BUSINESS
November 13, 2012 | By Ronald D. White and Tiffany Hsu, Los Angeles Times
Step back, Saudi Arabia and Russia. The U.S. will become the world's top producer of oil by 2020, a net exporter of oil around 2030 and nearly self-sufficient in energy by 2035, according to a new report from the International Energy Agency. It's a bold set of predictions for a nation that currently imports some 20% of its energy needs. Recently, however, an "energy renaissance" has begun in the U.S., marked by a boost in oil, shale gas and bioenergy production made possible by new technologies such as hydraulic fracturing, or fracking, and horizontal drilling, said the report by the Paris agency, which acts as an energy watchdog for industrialized nations.
BUSINESS
May 20, 2008 | Ronald D. White, Times Staff Writer
Gasoline averaging more than $4 a gallon has arrived in more cities in the U.S. The average price for a gallon of self-serve regular was over the $4-a-gallon mark in 15 metropolitan areas Monday, according to a survey of 100,000 service stations around the country released by AAA. Chicago and Long Island, N.Y., were the new members of the club, and Bridgeport, Conn., headed the list, with the average gallon selling for $4.10. In California, Santa Barbara was No. 1 at $4.061, up from $3.588 a year earlier.
BUSINESS
September 3, 2008 | Elizabeth Douglass and Ronald D. White, Times Staff Writers
The biggest repercussions from Hurricane Gustav's brush with the Gulf Coast oil complex played out in energy markets Tuesday instead of at refineries and oil rigs, as reports trickled in that damage to key facilities was mostly minor and oil prices plunged below $110 a barrel in response. Teams of oil industry and government employees fanned out across the region, inspecting shut-down refineries responsible for more than 10% of the nation's gasoline production and boarding helicopters and planes to fly over oil platforms that account for 25% of U.S. oil output.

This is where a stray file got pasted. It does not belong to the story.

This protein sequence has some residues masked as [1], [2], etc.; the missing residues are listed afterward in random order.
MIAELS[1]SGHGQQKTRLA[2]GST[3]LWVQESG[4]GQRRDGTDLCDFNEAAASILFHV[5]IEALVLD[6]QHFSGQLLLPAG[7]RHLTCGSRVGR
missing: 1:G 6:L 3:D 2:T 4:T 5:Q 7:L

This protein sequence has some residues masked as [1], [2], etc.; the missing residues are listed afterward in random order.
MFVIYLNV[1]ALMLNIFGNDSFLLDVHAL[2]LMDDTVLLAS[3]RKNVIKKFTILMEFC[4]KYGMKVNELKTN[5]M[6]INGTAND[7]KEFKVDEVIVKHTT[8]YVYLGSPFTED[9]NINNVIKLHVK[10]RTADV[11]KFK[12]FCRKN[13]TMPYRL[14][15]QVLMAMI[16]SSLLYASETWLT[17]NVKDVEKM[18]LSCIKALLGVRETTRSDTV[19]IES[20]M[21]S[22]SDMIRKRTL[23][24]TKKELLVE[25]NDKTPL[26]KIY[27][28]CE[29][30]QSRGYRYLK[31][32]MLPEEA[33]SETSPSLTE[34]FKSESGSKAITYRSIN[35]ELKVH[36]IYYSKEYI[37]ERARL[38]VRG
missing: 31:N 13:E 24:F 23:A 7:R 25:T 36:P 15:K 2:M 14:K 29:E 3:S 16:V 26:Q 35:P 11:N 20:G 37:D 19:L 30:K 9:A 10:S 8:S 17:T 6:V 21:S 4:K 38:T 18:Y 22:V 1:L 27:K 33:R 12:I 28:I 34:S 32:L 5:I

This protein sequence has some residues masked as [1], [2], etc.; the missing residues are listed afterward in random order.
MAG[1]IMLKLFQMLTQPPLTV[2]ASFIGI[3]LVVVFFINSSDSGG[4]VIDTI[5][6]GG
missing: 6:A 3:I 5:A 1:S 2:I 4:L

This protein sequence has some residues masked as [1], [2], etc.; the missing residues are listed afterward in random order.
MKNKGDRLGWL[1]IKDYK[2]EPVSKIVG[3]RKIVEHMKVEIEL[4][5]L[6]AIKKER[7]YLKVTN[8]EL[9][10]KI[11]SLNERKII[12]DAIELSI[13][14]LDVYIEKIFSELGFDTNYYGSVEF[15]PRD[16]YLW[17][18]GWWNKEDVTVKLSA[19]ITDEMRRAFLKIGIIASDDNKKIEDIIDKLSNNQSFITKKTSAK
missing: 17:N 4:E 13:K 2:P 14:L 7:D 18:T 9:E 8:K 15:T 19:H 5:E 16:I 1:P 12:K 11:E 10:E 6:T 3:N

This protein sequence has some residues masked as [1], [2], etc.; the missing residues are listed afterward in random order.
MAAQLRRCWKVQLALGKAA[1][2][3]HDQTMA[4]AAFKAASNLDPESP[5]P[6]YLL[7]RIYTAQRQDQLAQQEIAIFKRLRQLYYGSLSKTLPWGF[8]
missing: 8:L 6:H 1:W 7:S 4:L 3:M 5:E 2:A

BUSINESS
March 3, 2011 | By Jerry Hirsch, Los Angeles Times
Buyers shifting their shopping to small, fuel-efficient vehicles because of high gas prices run the danger of making a long-term decision on a short-term price spike and finding themselves driving a car they don't want, some analysts warn. "It is like people who look out the window, see that it is raining and then think it is going to rain for the next four years," said Jack Nerad, an analyst with auto information company Kelley Blue Book. Though most oil watchers believe the cost of petroleum is on an ever-upward curve, the steepness of the climb is likely to be uneven, and it's not clear whether prices will remain high if political turmoil in Arab oil-producing nations recedes.
BUSINESS
March 3, 2011 | By Jerry Hirsch, Los Angeles Times
Buyers shifting their shopping to small, fuel-efficient vehicles because of high gas prices run the danger of making a long-term decision on a short-term price spike and finding themselves driving a car they don't want, some analysts warn. "It is like people who look out the window, see that it is raining and then think it is going to rain for the next four years," said Jack Nerad, an analyst with auto information company Kelley Blue Book. Though most oil watchers believe the cost of petroleum is on an ever-upward curve, the steepness of the climb is likely to be uneven, and it's not clear whether prices will remain high if political turmoil in Arab oil-producing nations recedes.
BUSINESS
January 29, 2011 | By Ronald D. White, Los Angeles Times
Oil prices surged Friday as concerns mounted that anti-government protests in Tunisia, Egypt, Lebanon and Yemen could affect Middle East oil production. If that happens, analysts said, oil prices could quickly rise to $130 a barrel. The protests sent crude oil futures for March delivery up $3.70, or 4.3%, to close at $89.34 a barrel on the New York Mercantile Exchange. Analysts said traders were buying up oil in case the anti-government sentiment spreads and disrupts oil output.